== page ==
Reviewed by Stephen Radosh

The long wait is over and the Broadway phenomenon HAMILTON has finally made it to the West Coast.  So after more than 2 years of all the hype, rave reviews, multiple awards (11 Tonys and a Pulitzer Prize), fawning articles and interviews extolling its’ virtues, it begs the question “Is the show as good as its reputation?”  My answer is YES!
HAMILTON, which began Off-Broadway and then, after undergoing some reworking and rewriting, moved uptown and deservedly became the toast of Broadway.
Lin-Manuel Miranda, who wrote the book, music & lyrics, has often described how he grew up listening to classic Broadway scores and it shows. It is a musical that is at once ground-breaking and surprisingly traditional. Structurally, it is a sung-through musical (as was, among others, EVITA) with a score that goes from Rap and Hip-Hop to classic comedy numbers and ballads steeped in a classic Broadway style.
For the most part, the story is told from the perspective of Aaron Burr, “the damn fool that shot him,” much in the way that AMADEUS is told from Salieri’s point of view.  Their uneasy friendship grows sour over time turning into a deep-seated rivalry fanned by Burr’s jealousy of the upward trajectory of Hamilton’s political career and ends in that infamous duel ending Hamilton’s life and story.
One of the most significant features of the show is that it is truly an ensemble piece with every major character (and there are a lot of them) having a pivotal moment.  And for this production, an unusually strong cast has been assembled with not a weak link in the chain, so please forgive the many individual kudos that follow.
From the brash and idealistic newcomer from St. Croix in Act I to the driven workaholic, perfectionist, and professional politician of Act II, Michael Luwoye’s Hamilton is sensational, especially in the later part of the play when his life no longer goes exactly as planned.  Being slightly smaller than most of the other actors with whom he shares the stage, gives Luwoye’s an extra boost in underscoring Hamilton’s need to prove himself to the world.  Interestingly, Luwoye played both Hamilton and Burr on Broadway as alternate and understudy respectively.
In the role of Aaron Burr, Hamilton’s mentor turned enemy, Joshua Henry gives a performance so strong one could argue that the musical’s title should be changed to BURR.  He slides naturally from the warm and slightly pompous Burr we first meet to the obsessed, ego-wounded and manic man he eventually becomes.  His rendition of “The Room Where It Happens,” a musical scene in which we watch his jealousy reach full boil, is nothing shy of brilliant.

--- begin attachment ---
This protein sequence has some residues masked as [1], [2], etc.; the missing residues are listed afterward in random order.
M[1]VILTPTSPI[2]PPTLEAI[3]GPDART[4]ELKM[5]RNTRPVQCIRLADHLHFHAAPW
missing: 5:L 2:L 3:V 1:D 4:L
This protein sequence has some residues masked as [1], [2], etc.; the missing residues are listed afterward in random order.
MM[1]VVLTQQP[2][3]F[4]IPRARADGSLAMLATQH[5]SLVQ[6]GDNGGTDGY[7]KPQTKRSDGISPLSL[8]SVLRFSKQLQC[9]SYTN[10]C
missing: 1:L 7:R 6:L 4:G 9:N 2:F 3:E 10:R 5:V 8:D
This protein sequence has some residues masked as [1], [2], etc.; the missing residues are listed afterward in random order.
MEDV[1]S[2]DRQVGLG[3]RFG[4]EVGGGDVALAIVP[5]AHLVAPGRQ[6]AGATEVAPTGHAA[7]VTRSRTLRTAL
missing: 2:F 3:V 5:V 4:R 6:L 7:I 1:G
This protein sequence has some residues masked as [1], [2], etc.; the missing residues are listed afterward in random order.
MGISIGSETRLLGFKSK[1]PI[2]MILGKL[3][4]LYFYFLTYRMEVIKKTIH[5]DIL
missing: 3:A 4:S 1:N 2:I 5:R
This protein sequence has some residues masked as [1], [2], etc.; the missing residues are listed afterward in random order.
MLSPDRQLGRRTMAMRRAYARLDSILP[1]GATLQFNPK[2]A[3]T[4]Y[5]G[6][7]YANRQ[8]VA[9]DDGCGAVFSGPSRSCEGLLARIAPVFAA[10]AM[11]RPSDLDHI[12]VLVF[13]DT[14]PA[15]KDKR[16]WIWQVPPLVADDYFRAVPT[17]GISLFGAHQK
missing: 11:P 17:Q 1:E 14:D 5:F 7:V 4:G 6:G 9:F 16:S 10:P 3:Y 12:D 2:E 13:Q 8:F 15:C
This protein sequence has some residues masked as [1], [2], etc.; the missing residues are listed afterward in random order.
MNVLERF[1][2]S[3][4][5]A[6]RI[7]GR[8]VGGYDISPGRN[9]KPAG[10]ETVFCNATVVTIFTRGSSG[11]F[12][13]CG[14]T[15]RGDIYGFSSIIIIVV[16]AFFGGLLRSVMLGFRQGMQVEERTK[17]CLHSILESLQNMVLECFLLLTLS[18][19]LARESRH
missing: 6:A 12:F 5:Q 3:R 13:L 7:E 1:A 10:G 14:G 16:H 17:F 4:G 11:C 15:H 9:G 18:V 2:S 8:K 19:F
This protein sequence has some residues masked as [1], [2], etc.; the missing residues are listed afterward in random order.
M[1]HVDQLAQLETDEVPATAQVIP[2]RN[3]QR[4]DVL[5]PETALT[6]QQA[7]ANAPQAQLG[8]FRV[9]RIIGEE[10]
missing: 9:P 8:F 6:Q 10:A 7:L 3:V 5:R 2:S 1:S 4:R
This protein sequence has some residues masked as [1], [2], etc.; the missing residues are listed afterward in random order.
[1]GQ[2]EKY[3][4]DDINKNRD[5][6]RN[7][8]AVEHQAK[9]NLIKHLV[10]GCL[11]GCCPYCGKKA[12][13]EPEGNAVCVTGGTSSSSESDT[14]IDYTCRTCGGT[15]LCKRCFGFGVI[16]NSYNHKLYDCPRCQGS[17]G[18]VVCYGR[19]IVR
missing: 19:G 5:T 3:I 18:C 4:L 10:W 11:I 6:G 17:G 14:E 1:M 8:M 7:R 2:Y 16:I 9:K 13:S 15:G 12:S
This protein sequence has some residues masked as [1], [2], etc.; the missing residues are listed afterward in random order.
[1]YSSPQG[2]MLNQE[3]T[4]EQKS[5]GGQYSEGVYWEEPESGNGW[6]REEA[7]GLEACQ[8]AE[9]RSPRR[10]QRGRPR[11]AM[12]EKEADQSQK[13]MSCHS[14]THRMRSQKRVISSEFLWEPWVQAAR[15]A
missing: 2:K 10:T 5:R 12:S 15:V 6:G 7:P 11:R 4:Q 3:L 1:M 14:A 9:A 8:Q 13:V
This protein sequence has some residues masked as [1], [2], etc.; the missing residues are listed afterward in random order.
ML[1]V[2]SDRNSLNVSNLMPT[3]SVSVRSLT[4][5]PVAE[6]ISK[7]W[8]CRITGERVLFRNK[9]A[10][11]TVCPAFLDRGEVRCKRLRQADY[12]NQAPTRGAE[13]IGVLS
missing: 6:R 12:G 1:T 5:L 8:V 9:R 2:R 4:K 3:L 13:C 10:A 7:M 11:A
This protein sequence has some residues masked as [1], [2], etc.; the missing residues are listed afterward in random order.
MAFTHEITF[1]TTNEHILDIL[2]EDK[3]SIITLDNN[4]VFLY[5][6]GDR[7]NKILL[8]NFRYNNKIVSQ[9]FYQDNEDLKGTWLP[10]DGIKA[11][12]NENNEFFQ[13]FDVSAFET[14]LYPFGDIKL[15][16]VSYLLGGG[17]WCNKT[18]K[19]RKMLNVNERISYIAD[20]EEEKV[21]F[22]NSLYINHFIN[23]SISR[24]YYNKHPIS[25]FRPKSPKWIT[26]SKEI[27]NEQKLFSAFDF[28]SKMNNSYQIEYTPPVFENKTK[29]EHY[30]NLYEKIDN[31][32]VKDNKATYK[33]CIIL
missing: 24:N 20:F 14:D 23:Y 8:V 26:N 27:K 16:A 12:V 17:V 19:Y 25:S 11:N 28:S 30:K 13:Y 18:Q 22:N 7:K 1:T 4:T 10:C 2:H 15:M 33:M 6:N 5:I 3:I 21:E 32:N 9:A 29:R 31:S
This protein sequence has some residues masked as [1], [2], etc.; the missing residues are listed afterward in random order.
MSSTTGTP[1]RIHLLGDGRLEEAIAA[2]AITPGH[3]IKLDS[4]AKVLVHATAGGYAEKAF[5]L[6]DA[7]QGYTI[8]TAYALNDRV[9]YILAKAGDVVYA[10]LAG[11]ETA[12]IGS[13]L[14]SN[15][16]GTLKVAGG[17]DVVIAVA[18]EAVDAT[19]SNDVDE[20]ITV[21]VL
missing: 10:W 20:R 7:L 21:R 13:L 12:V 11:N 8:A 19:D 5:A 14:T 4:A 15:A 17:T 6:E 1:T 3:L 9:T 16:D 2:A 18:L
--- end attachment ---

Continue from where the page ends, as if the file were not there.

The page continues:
At the performance I attended the role of Hamilton’s wife, Eliza, was played by Raven Thomas who understudies the role.  Eliza has some of the most heartfelt and emotional songs in the show and she delivered every time.  From the joy of their first meeting to the tragedies year later in the couple’s lives, Ms. Thomas truly moved me.
In another great casting choice, Emmy Raver-Lampman (center) as her sister Angelica, gives a beautifully layered and fine-tuned performance of a woman who would sacrifice her own happiness for that of her sister’s.  Though also taken with Hamilton, she quietly steps aside so her sister can have the man of her dreams.  Through the years, she carries a torch for Hamilton, be it from a distance, yet above all else remains loyal to her sister.  Brava!
As George Washington, Isaiah Johnson’s truly moving rendition of “One Last Time” fully realized the joy and the sorrow that someone like Washington must have felt as he stepped down from the Presidency and into the relative obscurity of life as an ordinary citizen.
Other standouts include Jordan Donica In the dual role of the Marquis de Lafayette and Thomas Jefferson.  Both personas are highly exaggerated and, especially in the case of Jefferson, one of the two major sources of laughs in the show. The other is Rory O’Malley (left) as King George who garners the musical’s biggest laughs as the king who is sure that the newly formed United States will realize its mistake and come crawling back to his benevolent despotism begging for forgiveness.

But it is not just the performers who make this an incredible ensemble musical.  Credit naturally goes to Lin-Manuel Miranda for creating a show that not only makes the American Revolution seem fresh and exciting but also incredibly relevant.  With his fresh perspective on that period of unrest, issues like Immigration, isolationism and women’s rights are shown to have all played a part back then just as they are a part of today’s reality.  Also adding to the cohesiveness of HAMILTON is the brilliant scenic design by David Korins, the creative costuming of Paul Tazewell, the mood enhancing and sometimes dramatic lighting by Howell Binkley and the always clever and rich orchestrations of Alex Lacamoire.  But for me, the spine of this awesome evening in the theatre is the brilliant direction of Thomas Kail and the exciting choreography of Andy Blankenbuehler.  What these two men have done is created a style for the show which blends the historic with the contemporary and infused the entire production with an energy and a drive that never lets the evening sag, not even for a second.  Not an easy feat to accomplish in any show let alone one that runs for 2 hours and 55 minutes.
HAMILTON has settled in to the Pantages Theatre in Hollywood for an extended run now through December 30, 2017.  So take a tip from Mr. Hamilton, our first Secretary of the Treasury, and save your pennies however you can and grab a seat to see this amazing musical while you can.